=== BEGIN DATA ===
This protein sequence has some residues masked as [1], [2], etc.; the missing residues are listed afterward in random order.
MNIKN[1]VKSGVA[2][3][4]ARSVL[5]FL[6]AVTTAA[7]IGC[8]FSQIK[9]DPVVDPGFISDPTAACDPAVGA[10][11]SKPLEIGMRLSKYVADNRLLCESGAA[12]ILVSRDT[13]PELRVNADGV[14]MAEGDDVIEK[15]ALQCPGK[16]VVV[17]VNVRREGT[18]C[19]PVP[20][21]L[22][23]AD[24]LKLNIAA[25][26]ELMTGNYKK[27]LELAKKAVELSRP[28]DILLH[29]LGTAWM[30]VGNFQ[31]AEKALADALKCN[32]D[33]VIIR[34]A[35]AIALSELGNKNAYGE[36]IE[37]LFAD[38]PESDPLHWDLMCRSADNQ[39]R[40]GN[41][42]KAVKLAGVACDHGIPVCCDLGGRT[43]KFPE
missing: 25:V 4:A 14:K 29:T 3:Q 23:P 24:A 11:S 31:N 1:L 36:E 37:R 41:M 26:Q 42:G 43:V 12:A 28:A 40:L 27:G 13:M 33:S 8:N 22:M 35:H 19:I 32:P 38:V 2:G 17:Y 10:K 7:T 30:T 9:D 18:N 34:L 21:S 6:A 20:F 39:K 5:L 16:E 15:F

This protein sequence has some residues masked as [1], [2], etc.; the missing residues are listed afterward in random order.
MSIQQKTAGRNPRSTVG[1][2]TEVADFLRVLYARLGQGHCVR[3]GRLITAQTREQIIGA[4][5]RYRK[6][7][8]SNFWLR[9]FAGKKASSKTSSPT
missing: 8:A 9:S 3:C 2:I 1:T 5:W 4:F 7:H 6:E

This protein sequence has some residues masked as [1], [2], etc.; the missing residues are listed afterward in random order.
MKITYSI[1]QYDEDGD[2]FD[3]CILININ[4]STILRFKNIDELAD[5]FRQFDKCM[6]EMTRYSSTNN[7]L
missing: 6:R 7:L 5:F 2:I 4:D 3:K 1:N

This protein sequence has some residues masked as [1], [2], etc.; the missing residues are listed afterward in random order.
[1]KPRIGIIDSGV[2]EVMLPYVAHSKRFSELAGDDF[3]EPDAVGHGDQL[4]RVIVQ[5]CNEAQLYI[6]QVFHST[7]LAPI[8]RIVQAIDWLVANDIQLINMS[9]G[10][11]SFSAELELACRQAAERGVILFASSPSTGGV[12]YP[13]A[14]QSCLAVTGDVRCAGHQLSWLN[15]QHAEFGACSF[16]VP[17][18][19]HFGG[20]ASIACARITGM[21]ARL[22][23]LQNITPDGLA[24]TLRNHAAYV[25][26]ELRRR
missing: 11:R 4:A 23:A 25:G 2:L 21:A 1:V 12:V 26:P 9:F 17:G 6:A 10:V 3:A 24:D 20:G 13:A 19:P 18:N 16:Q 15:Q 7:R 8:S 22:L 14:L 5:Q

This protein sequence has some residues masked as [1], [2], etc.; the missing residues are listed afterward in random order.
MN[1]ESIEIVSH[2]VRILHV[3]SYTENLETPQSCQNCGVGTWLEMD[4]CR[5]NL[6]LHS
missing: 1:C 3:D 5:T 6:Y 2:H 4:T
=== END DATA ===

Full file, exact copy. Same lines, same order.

This protein sequence has some residues masked as [1], [2], etc.; the missing residues are listed afterward in random order.
MNIKN[1]VKSGVA[2][3][4]ARSVL[5]FL[6]AVTTAA[7]IGC[8]FSQIK[9]DPVVDPGFISDPTAACDPAVGA[10][11]SKPLEIGMRLSKYVADNRLLCESGAA[12]ILVSRDT[13]PELRVNADGV[14]MAEGDDVIEK[15]ALQCPGK[16]VVV[17]VNVRREGT[18]C[19]PVP[20][21]L[22][23]AD[24]LKLNIAA[25][26]ELMTGNYKK[27]LELAKKAVELSRP[28]DILLH[29]LGTAWM[30]VGNFQ[31]AEKALADALKCN[32]D[33]VIIR[34]A[35]AIALSELGNKNAYGE[36]IE[37]LFAD[38]PESDPLHWDLMCRSADNQ[39]R[40]GN[41][42]KAVKLAGVACDHGIPVCCDLGGRT[43]KFPE
missing: 25:V 4:A 14:K 29:T 3:Q 23:P 24:A 11:S 31:N 1:L 36:E 37:R 41:M 26:Q 42:G 43:V 12:A 28:A 40:L 27:G 13:M 33:S 8:N 22:M 35:H 19:I 32:P 38:V 2:G 17:Y 10:K 7:T 30:T 9:D 18:N 34:L 21:S 6:A 20:F 39:K 5:L 16:E 15:F

This protein sequence has some residues masked as [1], [2], etc.; the missing residues are listed afterward in random order.
MSIQQKTAGRNPRSTVG[1][2]TEVADFLRVLYARLGQGHCVR[3]GRLITAQTREQIIGA[4][5]RYRK[6][7][8]SNFWLR[9]FAGKKASSKTSSPT
missing: 8:A 9:S 3:C 2:I 1:T 5:W 4:F 7:H 6:E

This protein sequence has some residues masked as [1], [2], etc.; the missing residues are listed afterward in random order.
MKITYSI[1]QYDEDGD[2]FD[3]CILININ[4]STILRFKNIDELAD[5]FRQFDKCM[6]EMTRYSSTNN[7]L
missing: 6:R 7:L 5:F 2:I 4:D 3:K 1:N

This protein sequence has some residues masked as [1], [2], etc.; the missing residues are listed afterward in random order.
[1]KPRIGIIDSGV[2]EVMLPYVAHSKRFSELAGDDF[3]EPDAVGHGDQL[4]RVIVQ[5]CNEAQLYI[6]QVFHST[7]LAPI[8]RIVQAIDWLVANDIQLINMS[9]G[10][11]SFSAELELACRQAAERGVILFASSPSTGGV[12]YP[13]A[14]QSCLAVTGDVRCAGHQLSWLN[15]QHAEFGACSF[16]VP[17][18][19]HFGG[20]ASIACARITGM[21]ARL[22][23]LQNITPDGLA[24]TLRNHAAYV[25][26]ELRRR
missing: 11:R 4:A 23:A 25:G 2:L 21:A 1:V 12:V 26:P 9:F 17:G 6:A 10:V 3:A 24:D 20:G 13:A 19:P 18:N 16:Q 15:Q 7:R 8:S 22:L 14:L 5:Q

This protein sequence has some residues masked as [1], [2], etc.; the missing residues are listed afterward in random order.
MN[1]ESIEIVSH[2]VRILHV[3]SYTENLETPQSCQNCGVGTWLEMD[4]CR[5]NL[6]LHS
missing: 1:C 3:D 5:T 6:Y 2:H 4:T